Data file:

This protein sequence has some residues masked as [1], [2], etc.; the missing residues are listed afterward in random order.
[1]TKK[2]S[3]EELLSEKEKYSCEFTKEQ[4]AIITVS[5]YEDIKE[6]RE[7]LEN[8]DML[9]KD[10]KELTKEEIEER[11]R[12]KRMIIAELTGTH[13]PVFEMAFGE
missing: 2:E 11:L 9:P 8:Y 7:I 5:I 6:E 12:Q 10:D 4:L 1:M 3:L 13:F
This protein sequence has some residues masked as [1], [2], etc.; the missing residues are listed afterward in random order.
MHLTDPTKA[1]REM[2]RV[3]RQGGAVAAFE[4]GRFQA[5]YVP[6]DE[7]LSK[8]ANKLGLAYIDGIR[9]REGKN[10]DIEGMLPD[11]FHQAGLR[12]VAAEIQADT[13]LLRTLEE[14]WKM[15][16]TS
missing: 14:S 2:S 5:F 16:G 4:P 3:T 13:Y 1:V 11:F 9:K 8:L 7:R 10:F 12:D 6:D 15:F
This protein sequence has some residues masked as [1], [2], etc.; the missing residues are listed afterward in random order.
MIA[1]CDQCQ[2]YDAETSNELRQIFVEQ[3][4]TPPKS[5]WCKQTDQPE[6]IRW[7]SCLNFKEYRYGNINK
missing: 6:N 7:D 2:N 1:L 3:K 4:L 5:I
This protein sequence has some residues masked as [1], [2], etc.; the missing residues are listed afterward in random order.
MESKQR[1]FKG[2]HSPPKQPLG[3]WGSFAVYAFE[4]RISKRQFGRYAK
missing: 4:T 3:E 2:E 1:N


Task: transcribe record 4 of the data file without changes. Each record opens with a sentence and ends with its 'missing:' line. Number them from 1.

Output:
This protein sequence has some residues masked as [1], [2], etc.; the missing residues are listed afterward in random order.
MESKQR[1]FKG[2]HSPPKQPLG[3]WGSFAVYAFE[4]RISKRQFGRYAK
missing: 4:T 3:E 2:E 1:N